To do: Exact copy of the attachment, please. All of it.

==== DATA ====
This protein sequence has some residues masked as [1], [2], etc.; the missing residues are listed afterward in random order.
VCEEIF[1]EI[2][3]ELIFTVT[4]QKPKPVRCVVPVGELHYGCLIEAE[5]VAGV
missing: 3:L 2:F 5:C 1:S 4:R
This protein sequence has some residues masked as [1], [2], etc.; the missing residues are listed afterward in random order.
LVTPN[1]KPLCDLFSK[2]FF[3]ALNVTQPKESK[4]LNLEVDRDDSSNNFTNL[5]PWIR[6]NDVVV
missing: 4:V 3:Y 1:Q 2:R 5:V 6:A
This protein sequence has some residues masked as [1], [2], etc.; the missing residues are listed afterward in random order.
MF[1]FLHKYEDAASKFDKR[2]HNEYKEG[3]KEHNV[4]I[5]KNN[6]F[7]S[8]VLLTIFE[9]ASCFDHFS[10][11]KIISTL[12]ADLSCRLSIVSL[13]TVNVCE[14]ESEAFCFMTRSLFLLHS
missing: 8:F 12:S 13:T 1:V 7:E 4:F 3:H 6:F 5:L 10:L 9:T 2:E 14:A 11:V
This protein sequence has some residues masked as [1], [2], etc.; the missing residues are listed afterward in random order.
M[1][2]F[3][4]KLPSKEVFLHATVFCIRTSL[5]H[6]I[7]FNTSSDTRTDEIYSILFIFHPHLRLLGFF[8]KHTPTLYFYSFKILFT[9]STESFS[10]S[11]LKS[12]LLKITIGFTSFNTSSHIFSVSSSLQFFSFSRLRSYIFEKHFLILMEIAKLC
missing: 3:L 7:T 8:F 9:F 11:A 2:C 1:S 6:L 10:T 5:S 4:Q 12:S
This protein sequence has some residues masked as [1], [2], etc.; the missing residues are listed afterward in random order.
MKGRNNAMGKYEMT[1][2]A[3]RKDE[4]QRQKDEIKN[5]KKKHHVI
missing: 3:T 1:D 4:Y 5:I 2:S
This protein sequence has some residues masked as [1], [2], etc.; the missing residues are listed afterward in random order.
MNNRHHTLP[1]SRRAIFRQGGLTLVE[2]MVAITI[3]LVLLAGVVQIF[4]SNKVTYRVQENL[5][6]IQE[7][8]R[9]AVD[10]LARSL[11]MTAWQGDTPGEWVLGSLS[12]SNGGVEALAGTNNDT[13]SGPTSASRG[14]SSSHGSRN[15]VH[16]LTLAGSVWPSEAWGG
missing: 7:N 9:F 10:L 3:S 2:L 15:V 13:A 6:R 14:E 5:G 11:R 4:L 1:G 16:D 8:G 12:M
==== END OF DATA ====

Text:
This protein sequence has some residues masked as [1], [2], etc.; the missing residues are listed afterward in random order.
VCEEIF[1]EI[2][3]ELIFTVT[4]QKPKPVRCVVPVGELHYGCLIEAE[5]VAGV
missing: 3:L 2:F 5:C 1:S 4:R
This protein sequence has some residues masked as [1], [2], etc.; the missing residues are listed afterward in random order.
LVTPN[1]KPLCDLFSK[2]FF[3]ALNVTQPKESK[4]LNLEVDRDDSSNNFTNL[5]PWIR[6]NDVVV
missing: 4:V 3:Y 1:Q 2:R 5:V 6:A
This protein sequence has some residues masked as [1], [2], etc.; the missing residues are listed afterward in random order.
MF[1]FLHKYEDAASKFDKR[2]HNEYKEG[3]KEHNV[4]I[5]KNN[6]F[7]S[8]VLLTIFE[9]ASCFDHFS[10][11]KIISTL[12]ADLSCRLSIVSL[13]TVNVCE[14]ESEAFCFMTRSLFLLHS
missing: 8:F 12:S 13:T 1:V 7:E 4:F 3:H 6:F 5:L 10:L 9:T 2:E 14:A 11:V
This protein sequence has some residues masked as [1], [2], etc.; the missing residues are listed afterward in random order.
M[1][2]F[3][4]KLPSKEVFLHATVFCIRTSL[5]H[6]I[7]FNTSSDTRTDEIYSILFIFHPHLRLLGFF[8]KHTPTLYFYSFKILFT[9]STESFS[10]S[11]LKS[12]LLKITIGFTSFNTSSHIFSVSSSLQFFSFSRLRSYIFEKHFLILMEIAKLC
missing: 3:L 7:T 8:F 9:F 11:A 2:C 1:S 6:L 10:T 5:S 4:Q 12:S
This protein sequence has some residues masked as [1], [2], etc.; the missing residues are listed afterward in random order.
MKGRNNAMGKYEMT[1][2]A[3]RKDE[4]QRQKDEIKN[5]KKKHHVI
missing: 3:T 1:D 4:Y 5:I 2:S
This protein sequence has some residues masked as [1], [2], etc.; the missing residues are listed afterward in random order.
MNNRHHTLP[1]SRRAIFRQGGLTLVE[2]MVAITI[3]LVLLAGVVQIF[4]SNKVTYRVQENL[5][6]IQE[7][8]R[9]AVD[10]LARSL[11]MTAWQGDTPGEWVLGSLS[12]SNGGVEALAGTNNDT[13]SGPTSASRG[14]SSSHGSRN[15]VH[16]LTLAGSVWPSEAWGG
missing: 7:N 9:F 10:L 3:S 2:L 15:V 13:A 6:R 14:E 5:G 11:R 4:L 1:G 16:D 8:G 12:M